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Archive for the ‘Books’ Category

The Power of the Algorithms

Posted by hkarner - 18. April 2018

Date: 17-04-2018
Source: DER SPIEGEL

Pedro Domingos on the Arms Race in Artificial Intelligence

In an interview, best-selling author and machine-learning expert Pedro Domingos discusses the global competition to take the lead in artificial intelligence, the advance of autocrats and the threats modern technology presents to Western democracies.

Interview Conducted by Christoph Scheuermann and Bernhard Zand

It’s a quiet hallway in the computer science department at the University of Washington in Seattle. To the right, young software engineers sit in front of their laptops in the windowless, artificially lit rooms. To the left, computer science professor Pedro Domingos opens the door to his office, which has a view of the massive trees on campus.

Domingos‘ book „The Master Algorithm,“ about the technology of artificial intelligence (AI), made him famous and is also considered a standard reference work. The best-selling book, published in 2015, describes how machines that can learn are changing our everyday lives — from the social networks and science to business and politics and right up to the way modern wars are waged. The book drew praise from Microsoft founder Bill Gates and Google CEO Eric Schmidt. Den Rest des Beitrags lesen »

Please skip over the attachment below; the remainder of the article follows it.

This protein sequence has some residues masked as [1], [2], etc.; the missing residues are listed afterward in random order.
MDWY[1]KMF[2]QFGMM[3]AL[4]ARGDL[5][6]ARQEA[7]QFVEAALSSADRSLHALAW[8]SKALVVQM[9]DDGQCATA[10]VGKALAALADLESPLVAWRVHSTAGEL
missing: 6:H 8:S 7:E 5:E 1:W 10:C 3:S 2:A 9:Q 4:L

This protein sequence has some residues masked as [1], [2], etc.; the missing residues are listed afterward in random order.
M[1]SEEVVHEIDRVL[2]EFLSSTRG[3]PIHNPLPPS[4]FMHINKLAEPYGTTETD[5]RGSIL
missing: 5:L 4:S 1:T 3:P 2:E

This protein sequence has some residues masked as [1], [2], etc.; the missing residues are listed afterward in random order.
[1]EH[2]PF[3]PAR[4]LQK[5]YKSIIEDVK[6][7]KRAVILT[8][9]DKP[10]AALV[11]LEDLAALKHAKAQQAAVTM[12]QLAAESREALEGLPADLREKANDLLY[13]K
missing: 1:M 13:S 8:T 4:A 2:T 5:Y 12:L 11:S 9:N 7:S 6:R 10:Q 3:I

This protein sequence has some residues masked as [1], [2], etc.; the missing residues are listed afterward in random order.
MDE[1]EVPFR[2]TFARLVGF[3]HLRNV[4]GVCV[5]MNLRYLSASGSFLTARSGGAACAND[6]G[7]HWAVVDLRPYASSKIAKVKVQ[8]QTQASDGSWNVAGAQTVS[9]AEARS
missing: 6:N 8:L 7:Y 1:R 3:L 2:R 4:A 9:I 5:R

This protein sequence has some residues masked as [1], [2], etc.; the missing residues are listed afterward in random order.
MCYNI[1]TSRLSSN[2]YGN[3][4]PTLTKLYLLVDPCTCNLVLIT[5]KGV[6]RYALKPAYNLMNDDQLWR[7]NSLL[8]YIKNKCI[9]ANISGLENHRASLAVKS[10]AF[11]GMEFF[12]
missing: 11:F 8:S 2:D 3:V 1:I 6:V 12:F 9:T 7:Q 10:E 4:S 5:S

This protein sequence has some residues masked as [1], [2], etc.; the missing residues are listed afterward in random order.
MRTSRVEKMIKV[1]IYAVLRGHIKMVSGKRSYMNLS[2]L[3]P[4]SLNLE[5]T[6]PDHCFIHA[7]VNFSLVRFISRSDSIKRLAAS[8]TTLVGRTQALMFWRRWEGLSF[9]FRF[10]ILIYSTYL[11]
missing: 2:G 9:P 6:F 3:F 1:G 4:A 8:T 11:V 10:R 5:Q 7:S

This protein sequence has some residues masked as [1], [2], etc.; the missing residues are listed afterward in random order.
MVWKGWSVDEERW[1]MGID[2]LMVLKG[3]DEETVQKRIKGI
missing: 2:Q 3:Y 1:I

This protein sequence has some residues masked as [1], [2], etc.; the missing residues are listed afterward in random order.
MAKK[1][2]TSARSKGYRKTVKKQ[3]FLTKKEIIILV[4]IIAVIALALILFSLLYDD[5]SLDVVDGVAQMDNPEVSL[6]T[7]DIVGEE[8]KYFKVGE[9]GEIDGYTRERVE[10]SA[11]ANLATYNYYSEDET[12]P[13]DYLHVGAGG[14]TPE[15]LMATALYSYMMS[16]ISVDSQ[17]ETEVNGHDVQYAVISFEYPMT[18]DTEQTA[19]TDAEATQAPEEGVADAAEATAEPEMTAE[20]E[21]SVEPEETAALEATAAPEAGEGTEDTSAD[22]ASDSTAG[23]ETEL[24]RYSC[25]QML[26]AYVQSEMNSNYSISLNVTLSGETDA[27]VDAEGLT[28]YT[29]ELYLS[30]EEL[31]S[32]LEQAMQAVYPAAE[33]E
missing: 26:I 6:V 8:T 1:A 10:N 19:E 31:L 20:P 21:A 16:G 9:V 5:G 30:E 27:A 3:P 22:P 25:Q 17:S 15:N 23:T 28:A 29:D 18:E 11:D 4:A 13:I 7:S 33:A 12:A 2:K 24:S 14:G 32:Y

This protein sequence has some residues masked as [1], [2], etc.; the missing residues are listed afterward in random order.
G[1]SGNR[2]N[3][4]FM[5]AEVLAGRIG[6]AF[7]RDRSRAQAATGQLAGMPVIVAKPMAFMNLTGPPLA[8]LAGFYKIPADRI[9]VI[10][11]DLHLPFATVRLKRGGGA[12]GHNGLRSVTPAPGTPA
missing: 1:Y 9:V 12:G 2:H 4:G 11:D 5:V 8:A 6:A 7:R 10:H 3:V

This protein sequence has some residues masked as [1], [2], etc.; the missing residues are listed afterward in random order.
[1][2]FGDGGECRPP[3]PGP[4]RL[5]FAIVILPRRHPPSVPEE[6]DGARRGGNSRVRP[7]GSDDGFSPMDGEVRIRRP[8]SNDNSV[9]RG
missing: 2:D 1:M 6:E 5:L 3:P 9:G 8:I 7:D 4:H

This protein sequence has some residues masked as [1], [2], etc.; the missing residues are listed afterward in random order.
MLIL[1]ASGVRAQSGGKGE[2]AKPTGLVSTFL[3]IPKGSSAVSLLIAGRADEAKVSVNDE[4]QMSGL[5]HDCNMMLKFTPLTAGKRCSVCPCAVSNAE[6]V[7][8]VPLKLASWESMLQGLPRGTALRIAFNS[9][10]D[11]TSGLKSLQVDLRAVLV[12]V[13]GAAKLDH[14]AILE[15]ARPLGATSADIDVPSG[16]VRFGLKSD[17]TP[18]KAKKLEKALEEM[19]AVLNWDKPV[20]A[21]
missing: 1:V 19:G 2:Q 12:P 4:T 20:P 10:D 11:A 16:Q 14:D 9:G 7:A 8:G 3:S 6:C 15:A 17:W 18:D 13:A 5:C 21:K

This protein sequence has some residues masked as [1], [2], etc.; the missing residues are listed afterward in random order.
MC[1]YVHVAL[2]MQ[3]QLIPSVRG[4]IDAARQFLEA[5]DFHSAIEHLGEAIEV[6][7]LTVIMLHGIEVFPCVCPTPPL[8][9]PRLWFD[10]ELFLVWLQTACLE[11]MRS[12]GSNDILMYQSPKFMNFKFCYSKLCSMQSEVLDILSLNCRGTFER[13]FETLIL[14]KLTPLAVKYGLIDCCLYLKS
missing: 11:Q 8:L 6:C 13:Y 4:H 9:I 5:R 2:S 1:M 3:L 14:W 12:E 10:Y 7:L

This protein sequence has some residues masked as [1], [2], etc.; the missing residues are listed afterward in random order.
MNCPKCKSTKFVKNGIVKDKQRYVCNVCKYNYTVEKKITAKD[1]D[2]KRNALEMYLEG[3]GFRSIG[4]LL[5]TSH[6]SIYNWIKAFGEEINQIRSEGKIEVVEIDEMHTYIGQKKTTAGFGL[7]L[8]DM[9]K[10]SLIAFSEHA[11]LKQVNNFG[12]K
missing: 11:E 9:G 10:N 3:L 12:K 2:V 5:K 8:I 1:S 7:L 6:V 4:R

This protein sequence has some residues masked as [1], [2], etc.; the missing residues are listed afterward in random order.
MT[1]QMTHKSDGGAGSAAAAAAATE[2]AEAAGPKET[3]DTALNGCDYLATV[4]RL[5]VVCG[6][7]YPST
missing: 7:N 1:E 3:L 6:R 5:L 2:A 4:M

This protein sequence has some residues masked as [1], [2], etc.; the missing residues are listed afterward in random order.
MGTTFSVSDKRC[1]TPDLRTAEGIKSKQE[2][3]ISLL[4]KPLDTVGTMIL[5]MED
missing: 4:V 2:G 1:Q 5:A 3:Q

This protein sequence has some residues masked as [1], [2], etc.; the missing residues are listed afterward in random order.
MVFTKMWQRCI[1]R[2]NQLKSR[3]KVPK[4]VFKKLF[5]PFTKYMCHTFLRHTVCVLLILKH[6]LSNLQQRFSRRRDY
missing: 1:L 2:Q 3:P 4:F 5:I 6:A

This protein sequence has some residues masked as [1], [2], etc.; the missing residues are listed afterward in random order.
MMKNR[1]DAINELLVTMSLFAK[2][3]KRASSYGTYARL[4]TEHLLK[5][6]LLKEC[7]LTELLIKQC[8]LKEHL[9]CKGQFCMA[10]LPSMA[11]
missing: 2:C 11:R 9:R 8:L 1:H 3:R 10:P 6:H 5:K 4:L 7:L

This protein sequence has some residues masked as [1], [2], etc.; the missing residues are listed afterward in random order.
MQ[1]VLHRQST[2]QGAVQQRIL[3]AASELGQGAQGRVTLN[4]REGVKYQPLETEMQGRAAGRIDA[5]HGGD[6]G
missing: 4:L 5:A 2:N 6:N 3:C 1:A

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The undead: A compelling look at the flaws in the Chinese economy

Posted by hkarner - 25. März 2018

Date: 24-03-2018
Source: The Economist

But Dinny McMahon’s predictions might yet prove too gloomy

China’s Great Wall of Debt. By Dinny McMahon. Houghton Mifflin Harcourt; 256 pages; $28. Little, Brown; £14.99.